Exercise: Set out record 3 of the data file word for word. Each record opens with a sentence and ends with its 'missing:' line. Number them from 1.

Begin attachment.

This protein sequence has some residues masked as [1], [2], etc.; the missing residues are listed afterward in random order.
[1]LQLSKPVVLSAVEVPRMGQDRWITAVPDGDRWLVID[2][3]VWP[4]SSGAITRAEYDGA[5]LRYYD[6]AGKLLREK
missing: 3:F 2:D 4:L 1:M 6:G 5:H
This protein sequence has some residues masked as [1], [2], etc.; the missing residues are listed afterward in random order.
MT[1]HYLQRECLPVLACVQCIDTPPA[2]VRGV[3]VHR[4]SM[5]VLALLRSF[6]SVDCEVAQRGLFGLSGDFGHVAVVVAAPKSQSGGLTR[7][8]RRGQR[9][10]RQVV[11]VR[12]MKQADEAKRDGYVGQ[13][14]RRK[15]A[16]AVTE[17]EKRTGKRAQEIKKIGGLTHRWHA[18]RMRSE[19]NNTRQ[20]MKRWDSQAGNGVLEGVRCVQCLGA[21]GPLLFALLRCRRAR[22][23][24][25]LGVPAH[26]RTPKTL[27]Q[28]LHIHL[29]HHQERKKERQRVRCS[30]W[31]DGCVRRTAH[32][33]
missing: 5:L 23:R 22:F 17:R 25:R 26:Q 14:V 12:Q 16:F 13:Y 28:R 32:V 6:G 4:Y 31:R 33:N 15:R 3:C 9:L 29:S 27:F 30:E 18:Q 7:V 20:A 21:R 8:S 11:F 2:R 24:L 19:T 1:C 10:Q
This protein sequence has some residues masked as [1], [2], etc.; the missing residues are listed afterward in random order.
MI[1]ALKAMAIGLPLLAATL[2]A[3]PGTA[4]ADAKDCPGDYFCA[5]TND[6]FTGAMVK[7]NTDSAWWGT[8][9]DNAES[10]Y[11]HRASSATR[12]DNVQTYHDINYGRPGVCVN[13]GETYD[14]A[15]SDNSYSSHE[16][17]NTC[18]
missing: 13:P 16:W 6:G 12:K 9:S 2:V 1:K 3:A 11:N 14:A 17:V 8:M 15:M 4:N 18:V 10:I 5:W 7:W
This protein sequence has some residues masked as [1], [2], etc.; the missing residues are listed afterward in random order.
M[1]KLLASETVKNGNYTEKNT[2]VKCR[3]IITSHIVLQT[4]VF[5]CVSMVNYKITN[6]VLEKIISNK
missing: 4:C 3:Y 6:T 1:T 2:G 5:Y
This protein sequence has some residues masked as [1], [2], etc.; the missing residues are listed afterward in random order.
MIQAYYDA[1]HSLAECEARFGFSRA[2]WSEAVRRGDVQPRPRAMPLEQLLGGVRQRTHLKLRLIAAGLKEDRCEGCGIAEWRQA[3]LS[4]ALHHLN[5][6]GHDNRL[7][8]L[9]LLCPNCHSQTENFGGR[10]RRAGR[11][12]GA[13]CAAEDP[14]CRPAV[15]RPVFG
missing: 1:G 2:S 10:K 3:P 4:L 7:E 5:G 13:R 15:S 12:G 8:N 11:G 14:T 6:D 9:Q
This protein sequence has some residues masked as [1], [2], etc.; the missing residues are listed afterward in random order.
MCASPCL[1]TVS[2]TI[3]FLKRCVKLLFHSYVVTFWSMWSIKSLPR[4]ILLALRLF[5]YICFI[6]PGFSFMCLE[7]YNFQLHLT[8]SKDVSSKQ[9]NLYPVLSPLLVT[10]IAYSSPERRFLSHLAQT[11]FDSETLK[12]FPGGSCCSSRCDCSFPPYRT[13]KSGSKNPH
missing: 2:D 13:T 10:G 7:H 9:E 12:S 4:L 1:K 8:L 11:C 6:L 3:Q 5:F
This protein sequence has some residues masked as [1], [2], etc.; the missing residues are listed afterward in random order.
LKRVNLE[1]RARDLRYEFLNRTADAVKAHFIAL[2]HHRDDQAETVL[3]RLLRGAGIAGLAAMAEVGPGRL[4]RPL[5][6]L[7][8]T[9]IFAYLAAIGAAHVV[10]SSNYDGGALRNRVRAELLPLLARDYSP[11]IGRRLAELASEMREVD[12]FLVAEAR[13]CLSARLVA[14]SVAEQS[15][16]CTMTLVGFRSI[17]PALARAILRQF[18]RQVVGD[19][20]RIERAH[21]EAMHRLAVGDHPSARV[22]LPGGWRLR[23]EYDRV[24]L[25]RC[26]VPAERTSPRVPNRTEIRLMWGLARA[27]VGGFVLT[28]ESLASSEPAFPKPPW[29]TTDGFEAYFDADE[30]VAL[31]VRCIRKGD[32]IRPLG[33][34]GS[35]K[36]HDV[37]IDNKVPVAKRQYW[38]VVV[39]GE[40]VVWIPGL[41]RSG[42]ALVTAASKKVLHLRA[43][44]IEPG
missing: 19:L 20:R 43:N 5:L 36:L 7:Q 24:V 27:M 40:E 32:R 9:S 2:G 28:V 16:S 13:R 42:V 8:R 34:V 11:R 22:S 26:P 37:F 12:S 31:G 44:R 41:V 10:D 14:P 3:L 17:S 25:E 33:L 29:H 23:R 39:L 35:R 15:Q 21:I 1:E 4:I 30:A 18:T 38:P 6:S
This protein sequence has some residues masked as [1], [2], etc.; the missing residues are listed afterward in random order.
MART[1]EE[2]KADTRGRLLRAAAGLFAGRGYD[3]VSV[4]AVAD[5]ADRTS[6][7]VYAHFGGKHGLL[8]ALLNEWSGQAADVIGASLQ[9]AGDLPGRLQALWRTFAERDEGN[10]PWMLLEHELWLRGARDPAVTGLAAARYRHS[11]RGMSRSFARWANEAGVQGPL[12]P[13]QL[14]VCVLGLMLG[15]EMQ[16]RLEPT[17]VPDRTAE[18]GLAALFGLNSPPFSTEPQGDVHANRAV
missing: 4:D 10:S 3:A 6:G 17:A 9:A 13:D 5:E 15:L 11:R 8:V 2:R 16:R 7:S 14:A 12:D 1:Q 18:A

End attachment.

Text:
This protein sequence has some residues masked as [1], [2], etc.; the missing residues are listed afterward in random order.
MI[1]ALKAMAIGLPLLAATL[2]A[3]PGTA[4]ADAKDCPGDYFCA[5]TND[6]FTGAMVK[7]NTDSAWWGT[8][9]DNAES[10]Y[11]HRASSATR[12]DNVQTYHDINYGRPGVCVN[13]GETYD[14]A[15]SDNSYSSHE[16][17]NTC[18]
missing: 13:P 16:W 6:G 12:K 9:S 2:V 1:K 3:A 11:N 14:A 17:V 8:M 15:M 4:N 18:V 10:I 5:W 7:W